Pneumatic conveying is the process of using compressed air to move bulk materials through pipelines from one point to another, for example from a truck to a silo or across an industrial facility. While that sounds pretty straightforward, in reality, it is not quite so simple. There are different pneumatic conveying systems using different air pressures, and choosing the right one depends on the material that has to be conveyed and the distance that needs to be covered. Picking the ideal pneumatic conveying system has very real benefits for businesses in terms of their investment and operating cost as well as their carbon footprint. The solution that is right for one application could be very inefficient for another.
Pressure conveying, which is also referred to as positive conveying, is the process of using compressed air to “push” a bulk material through a pipeline. For example, cement is dropped into a pipeline from a silo. There, at the starting point of the pneumatic conveying process, it is moved through the length of the pipeline or hose (and even some types of bends) by a compressor or blower. This compressor or blower can either be stationary or mobile. This method is particularly good for covering larger distances.
Vacuum conveying, which is also referred to as negative conveying, is the process of using compressed air to “suck” a bulk material through a pipeline. In this case the compressor or blower is placed at the endpoint of the process. One benefit is that there is no contact between the compressed and the material that is being conveyed, there is no contamination. In addition, the product is not exposed to the heat generated in the air compression process. However, the distance that can be covered with this method is limited.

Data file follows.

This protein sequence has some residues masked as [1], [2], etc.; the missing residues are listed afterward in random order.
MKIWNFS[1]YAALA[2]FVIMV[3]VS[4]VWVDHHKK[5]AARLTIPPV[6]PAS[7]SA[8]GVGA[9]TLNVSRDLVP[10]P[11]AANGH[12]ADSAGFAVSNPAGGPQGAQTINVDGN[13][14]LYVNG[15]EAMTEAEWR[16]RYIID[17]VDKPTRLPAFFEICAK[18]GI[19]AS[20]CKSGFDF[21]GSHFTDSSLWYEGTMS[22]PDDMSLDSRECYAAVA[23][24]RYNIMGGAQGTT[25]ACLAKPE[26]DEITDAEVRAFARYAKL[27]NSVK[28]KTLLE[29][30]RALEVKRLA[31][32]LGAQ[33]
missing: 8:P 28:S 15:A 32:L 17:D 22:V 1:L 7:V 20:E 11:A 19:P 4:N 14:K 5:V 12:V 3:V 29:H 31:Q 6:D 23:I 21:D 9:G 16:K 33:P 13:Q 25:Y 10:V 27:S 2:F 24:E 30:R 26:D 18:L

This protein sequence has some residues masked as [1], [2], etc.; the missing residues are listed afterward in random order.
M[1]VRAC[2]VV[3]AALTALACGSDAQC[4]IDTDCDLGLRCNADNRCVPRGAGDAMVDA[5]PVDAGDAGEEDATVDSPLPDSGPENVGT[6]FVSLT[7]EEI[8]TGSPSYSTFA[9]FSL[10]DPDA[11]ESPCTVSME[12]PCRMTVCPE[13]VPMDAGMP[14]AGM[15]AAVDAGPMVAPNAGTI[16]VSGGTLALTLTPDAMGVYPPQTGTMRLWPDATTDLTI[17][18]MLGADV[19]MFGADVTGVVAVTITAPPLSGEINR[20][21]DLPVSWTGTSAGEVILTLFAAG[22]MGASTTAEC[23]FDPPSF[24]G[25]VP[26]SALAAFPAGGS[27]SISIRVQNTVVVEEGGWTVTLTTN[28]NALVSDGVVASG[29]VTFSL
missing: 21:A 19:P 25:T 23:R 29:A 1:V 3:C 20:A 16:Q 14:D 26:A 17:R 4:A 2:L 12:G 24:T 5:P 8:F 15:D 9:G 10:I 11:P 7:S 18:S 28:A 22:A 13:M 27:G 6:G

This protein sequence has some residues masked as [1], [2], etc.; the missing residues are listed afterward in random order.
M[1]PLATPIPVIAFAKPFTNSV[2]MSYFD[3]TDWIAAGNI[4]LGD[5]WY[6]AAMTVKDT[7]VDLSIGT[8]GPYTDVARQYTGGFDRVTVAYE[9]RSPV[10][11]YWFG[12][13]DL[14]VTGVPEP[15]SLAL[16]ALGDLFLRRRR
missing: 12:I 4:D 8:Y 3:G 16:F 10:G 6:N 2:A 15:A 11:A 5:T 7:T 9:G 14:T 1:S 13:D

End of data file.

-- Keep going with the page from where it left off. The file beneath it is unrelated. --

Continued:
A phase in pneumatic conveying refers to the way the material moves through the piping network. There are three different phases in pneumatic conveying: dilute (A), dense (B) and transient (C).
Pneumatic conveying is great for moving bulk materials, but, obviously, not all materials are the same. Understanding the requirements of the specific material you are conveying, will help you to safeguard the quality of your product and the efficiency of your process.